I mean, have we forgotten what happens in war? Have we forgotten what we did to the prisoners in Abu Ghraib? Although there may be just wars and good and evil causes, there is no neatly delineated existential goodness or evil-ness when it comes to our actions in war. In every war, people are brutally tortured. It's the conventional war movies that like to pretend it doesn't happen, at least on the moral, virtuous guys side. I don't see Tarantino making any sort of positive statement with the brutality, other than war is an absurdity. And the final shot of the film was the perfect condemnation of anyone who revelled in the violence depicted onscreen.




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Postby Sonic Youth » Fri Dec 18, 2009 3:43 pm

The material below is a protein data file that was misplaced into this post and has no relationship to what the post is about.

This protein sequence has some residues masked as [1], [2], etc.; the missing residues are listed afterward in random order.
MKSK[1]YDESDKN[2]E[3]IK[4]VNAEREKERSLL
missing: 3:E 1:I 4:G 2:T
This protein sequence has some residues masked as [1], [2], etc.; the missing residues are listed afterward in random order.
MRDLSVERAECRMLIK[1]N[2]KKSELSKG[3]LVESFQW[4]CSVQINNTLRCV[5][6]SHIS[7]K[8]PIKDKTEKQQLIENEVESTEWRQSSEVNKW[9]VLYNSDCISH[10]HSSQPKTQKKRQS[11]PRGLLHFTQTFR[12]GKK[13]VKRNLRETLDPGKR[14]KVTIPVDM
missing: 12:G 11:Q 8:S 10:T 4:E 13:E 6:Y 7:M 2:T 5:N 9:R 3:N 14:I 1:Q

Daniel Mendelssohn is full of shit if he doesn't think that the "real", "historically accurate" WWII films don't engage in their own fantasies, a/k/a propaganda. We'd be living in the delusion that anti-semitism began and ended with the Third Reich were we to accept intellegentsia-sanctioned films as truth.

And yes, I called IB a WWII film, because a WWII film is what it is, not a Holocaust film. Mendelssohn conflates the two, and as a result he confuses the issue. Comparions to "Schindler's List", "Sophie's Choice" and the like don't work. "The Dirty Dozen", "Where Eagles Dare", and "The Great Escape" belong to the genre that Tarantino subverts. I suppose that by not explicitly dealing with the Holocaust, you could say Tarantino has flinched by default. In which case, the movie is automatically doomed.